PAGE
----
03 December 2009

Becoming place

There are tables at the coffee shop I think of as mine.

I don't have any special claim to them -- I just use them a lot. There are reasons for this. For example, I like the view they give me of the main door, or of the street, or of the people walking through. Knowing who's here changes the nature of the place, and so being able to watch them come and go -- even if I don't really know them -- makes a difference to the way it feels to be there.

There are other reasons, too. Accessibility is a big one. It's important to have access to an electrical outlet. Even if I'm not working, chances are I'm listening to music, and that requires both internet access and electricity. It's equally important to have access to the counter. True, you always have access to the counter (that's the nature of counters, after all), but being able to jump into the queue when it's short is crucial. Otherwise, you could wait forever for a cup of coffee, and no one wants to wait that long.

But there's something else involved here. It's not enough to say there are structural factors that make some tables desirable over others. Some tables just feel right. They suit me. I've become accustomed to sitting there, and people have become accustomed to seeing me there.

There are tables I associate with others. They don't always sit in these spots, but I know they prefer them for one reason or another. When I walk through the shop, my eyes go directly to those places, in search of the people I identify with them.

This is where it gets interesting.

Having a seat that feels like mine or that is in some way identified with me actually makes me closer to the place. Like everyone else there, I use the space. I move through it, come to rest in certain locations, and interact with others in it. But having a spot (or two) that is tied to my identity is what makes me part of the place. Same goes for anyone else who has their own spot in the shop. They are part of the place by virtue of being identified with specific tables.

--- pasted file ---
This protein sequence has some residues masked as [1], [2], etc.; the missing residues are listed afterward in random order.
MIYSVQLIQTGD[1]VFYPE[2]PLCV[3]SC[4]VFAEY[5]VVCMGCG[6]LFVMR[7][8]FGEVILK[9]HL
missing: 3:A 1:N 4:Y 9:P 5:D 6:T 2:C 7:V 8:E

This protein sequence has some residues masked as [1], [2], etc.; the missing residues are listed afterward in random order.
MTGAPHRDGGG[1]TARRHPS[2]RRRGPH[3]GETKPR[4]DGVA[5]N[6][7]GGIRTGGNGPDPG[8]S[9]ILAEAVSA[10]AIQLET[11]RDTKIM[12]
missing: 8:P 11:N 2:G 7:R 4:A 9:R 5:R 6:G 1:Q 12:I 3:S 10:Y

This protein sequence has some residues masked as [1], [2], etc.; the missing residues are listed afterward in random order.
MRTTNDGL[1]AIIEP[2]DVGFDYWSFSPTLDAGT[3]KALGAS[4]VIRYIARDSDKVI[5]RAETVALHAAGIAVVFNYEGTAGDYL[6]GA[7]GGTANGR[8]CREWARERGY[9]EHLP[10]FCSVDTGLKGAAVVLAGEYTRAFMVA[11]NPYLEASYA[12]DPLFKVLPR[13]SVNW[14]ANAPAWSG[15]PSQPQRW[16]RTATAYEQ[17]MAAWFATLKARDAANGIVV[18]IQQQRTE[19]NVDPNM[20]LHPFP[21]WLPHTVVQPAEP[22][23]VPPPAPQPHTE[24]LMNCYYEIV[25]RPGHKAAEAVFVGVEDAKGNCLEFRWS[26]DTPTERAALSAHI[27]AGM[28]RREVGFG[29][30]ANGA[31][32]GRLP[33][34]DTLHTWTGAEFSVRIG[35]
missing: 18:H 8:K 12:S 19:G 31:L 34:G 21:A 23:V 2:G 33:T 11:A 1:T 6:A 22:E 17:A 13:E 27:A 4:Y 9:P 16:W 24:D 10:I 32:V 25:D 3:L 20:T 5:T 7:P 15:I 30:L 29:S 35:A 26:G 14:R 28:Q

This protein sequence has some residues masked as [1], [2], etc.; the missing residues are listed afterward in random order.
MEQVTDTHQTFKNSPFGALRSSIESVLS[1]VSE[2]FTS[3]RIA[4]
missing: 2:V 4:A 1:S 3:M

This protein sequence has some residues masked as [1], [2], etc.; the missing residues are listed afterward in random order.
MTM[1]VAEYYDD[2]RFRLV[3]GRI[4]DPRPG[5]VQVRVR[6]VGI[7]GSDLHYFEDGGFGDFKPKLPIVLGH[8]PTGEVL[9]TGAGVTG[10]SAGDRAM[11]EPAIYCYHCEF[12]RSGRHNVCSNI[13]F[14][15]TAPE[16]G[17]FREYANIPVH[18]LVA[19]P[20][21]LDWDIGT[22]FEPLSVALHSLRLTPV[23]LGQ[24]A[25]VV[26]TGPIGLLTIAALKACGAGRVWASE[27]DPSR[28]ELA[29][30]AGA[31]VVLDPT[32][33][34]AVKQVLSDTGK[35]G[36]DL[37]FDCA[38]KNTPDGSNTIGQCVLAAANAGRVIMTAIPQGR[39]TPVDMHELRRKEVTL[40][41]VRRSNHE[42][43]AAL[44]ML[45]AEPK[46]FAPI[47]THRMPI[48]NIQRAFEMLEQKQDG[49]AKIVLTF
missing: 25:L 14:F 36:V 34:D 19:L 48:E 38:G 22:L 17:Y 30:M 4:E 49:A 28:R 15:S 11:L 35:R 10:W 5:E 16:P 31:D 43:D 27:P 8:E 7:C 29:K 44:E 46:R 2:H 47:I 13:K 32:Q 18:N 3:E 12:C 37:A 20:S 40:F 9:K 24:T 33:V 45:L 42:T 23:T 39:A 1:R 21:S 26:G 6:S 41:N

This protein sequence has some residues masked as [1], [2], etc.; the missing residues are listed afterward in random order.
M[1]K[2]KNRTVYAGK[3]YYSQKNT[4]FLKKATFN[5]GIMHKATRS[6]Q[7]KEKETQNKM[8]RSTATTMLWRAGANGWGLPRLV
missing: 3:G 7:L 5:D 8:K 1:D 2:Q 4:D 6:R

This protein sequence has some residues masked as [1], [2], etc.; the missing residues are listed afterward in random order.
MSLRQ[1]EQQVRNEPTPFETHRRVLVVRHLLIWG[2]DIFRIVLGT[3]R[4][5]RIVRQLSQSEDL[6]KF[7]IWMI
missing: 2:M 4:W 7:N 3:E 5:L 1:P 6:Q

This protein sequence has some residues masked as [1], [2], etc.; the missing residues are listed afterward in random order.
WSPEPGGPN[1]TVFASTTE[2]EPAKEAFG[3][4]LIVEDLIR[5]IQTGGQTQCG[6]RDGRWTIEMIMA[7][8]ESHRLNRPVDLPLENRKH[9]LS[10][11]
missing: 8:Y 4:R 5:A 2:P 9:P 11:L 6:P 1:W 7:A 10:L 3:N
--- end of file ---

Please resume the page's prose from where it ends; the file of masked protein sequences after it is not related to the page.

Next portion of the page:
The best part about all this is that it isn't ownership. It isn't even stewardship. It's a lasting (if intermittent) identification of person and space, pure and simple. The shop owns the space. The shop is responsible for cleaning and maintaining it. And in reality anyone can sit there. But if people look at that table and think of me (especially when I'm not there), that means I've become part of it, and in becoming part of that table, I've become part of the identity of the coffee shop itself.

We don't often think of people as places, but in a very real sense, we are.

It gets complicated, too. Like when two people who don't normally interact are affiliated with the same space. Suddenly territoriality is no longer purely spatial, but also takes on a temporal element. On Thursday afternoons, the two-top in the far corner belongs to the Undergrad. On Friday mornings it belongs to the Artist. I might borrow it once in a while, but it never really belongs to me.

What happens when you layer all the people who belong to a given spot on that space? Palimpsests of use, of motion, of significance. We are all always there, writing ourselves into places, being written over, and writing over others, waiting to be read.